Wednesday, August 29, 2012

The greener grass across the pond

American women - well, some, maybe not Ann Romney - want to be French. French women, at least the demographic equivalent of the American women who want to be French (cosmopolitan, vaguely hipster or fashion-ish) want to be American. Some of this is gender-neutral (food trucks, say), but some is not.

First up, there's personal-style blog Le Blog de Betty, whose protagonist is on a tour of the Southwest that involves wearing a bedazzled bustier in a run-down part of Texas; sporting a feathered headdress as if PC had never been invented, because she's always found the look "somptueux"; and, alas, picking one day to pair an American-flag t-shirt with a just adorable handgun necklace, 'cause you know, when in Rome.

This is all of it offensive in a way that will be familiar to readers of high-fashion mags, where they periodically send a white model to some impoverished brown-or-black-person country, to be artfully photographed with smiling but suffering children surrounding them, or with adult locals around them posed as background objects. But the difference here is that it comes from a place of genuine admiration. It's the French fantasy of Americana, not quite as patronizing, I suspect, as it seems. I mean, slightly - could it be Fashion to have a spread of an American girl in Paris, dressing "French"?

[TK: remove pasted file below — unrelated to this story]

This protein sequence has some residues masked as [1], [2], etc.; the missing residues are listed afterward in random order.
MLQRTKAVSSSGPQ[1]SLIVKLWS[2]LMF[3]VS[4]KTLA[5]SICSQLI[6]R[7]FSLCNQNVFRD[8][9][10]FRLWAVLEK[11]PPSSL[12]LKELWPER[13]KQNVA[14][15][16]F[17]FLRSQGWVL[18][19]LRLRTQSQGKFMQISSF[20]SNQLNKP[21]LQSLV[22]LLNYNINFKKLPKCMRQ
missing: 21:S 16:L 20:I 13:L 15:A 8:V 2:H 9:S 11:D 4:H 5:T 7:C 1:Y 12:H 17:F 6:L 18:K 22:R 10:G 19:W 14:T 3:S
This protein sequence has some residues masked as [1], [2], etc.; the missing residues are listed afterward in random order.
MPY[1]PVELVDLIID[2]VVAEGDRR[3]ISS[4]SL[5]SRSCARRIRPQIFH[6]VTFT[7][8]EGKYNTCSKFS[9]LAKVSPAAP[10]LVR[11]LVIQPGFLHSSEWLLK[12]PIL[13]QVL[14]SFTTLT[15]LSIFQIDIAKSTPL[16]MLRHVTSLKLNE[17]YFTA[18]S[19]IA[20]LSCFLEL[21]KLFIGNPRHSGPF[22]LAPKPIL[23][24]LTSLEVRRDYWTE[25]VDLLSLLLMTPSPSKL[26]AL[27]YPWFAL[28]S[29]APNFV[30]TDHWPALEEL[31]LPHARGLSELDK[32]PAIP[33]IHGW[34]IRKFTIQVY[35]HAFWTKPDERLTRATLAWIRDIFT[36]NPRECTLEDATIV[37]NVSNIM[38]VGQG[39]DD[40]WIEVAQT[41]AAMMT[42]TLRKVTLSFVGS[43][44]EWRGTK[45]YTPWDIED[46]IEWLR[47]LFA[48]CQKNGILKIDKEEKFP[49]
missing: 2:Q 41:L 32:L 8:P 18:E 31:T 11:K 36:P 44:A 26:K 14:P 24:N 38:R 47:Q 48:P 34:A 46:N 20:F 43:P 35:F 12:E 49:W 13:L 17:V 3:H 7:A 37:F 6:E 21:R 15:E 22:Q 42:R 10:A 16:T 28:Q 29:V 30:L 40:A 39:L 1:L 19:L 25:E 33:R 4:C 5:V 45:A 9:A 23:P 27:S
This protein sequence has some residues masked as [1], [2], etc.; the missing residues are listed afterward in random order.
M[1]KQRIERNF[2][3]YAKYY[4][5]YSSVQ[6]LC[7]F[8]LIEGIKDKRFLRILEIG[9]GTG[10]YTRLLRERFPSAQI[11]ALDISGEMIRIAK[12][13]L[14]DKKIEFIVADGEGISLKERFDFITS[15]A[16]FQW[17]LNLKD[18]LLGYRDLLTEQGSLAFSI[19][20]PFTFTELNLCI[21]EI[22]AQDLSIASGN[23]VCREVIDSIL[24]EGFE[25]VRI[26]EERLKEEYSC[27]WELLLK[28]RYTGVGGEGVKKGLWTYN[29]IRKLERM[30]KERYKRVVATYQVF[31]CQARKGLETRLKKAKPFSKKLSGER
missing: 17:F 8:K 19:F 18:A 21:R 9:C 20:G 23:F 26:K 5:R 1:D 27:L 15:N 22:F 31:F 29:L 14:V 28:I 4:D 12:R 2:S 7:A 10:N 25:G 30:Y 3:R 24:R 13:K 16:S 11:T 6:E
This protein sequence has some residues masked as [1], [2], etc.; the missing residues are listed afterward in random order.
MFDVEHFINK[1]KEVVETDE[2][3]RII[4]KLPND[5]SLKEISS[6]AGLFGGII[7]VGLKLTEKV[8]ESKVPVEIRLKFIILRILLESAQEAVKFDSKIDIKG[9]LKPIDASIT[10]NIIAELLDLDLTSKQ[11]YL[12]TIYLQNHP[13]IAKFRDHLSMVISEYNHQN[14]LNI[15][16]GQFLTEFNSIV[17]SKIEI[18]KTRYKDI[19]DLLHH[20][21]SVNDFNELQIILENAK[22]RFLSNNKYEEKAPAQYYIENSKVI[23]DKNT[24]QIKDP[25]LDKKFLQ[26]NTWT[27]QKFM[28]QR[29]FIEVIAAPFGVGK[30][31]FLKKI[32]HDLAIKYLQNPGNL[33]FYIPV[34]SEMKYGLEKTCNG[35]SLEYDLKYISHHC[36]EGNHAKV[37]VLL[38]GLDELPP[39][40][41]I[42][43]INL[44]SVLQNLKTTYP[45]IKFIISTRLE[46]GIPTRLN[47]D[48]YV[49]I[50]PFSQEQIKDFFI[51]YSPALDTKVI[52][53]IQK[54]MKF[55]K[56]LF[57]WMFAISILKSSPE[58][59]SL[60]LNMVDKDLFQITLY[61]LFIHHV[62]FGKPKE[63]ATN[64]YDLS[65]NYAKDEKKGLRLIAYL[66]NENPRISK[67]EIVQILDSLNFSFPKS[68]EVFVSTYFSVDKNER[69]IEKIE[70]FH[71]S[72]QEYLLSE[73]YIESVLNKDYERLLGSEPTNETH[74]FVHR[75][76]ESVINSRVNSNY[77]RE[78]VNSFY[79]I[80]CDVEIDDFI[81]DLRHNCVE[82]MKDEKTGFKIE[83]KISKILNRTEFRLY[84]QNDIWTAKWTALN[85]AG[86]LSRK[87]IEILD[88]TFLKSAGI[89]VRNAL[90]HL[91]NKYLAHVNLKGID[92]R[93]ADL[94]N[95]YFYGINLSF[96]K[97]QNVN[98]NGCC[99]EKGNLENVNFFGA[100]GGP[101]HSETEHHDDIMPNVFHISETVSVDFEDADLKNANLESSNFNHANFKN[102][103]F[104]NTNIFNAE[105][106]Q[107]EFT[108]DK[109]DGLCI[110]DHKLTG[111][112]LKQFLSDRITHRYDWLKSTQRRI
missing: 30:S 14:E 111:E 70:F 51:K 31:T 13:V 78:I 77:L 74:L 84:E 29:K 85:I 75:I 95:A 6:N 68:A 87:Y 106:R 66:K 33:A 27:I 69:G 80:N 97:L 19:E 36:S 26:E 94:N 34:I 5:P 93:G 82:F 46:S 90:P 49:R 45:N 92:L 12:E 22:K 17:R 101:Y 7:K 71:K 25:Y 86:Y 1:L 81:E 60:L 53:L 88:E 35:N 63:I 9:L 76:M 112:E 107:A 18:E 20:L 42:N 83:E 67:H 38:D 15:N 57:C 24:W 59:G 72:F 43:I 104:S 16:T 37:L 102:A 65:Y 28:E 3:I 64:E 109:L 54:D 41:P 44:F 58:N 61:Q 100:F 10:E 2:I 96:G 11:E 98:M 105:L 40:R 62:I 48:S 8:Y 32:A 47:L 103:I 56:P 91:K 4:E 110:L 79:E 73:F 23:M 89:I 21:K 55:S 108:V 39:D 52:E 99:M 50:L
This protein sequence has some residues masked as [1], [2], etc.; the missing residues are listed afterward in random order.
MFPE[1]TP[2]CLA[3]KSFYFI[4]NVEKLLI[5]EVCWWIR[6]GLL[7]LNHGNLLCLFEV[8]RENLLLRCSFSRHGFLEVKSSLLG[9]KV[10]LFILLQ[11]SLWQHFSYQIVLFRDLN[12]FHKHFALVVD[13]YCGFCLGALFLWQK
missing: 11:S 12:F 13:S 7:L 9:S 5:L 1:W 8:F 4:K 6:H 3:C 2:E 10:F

Then there's Paris concept store Colette trying to peddle something called "Brooklyn Beauty." This is the rare happening that will provoke chuckles in equal measure from those familiar with Old Brooklyn and New - neither working-class immigrants nor Birkenstock'd Co-op-goers nor stringy-haired trustafarians are known for having covetable skin-care routines. It's not offensive, just seemingly lost in translation, like t-shirts that say odd things in English, tattoos that convey the wrong thing in Chinese. What would Frenchwomen, who have that parapharmacie at their fingertips, want with Brooklyn? What gives?

The point - how was this not obvious? - is that Brooklyn suggests artisanal, and artisanal is the hot new thing in beauty. Heritage-chic isn't really a thing in France, and the English real deal isn't quite as much fun as the paraben-free New-Brooklyn Mom variety.

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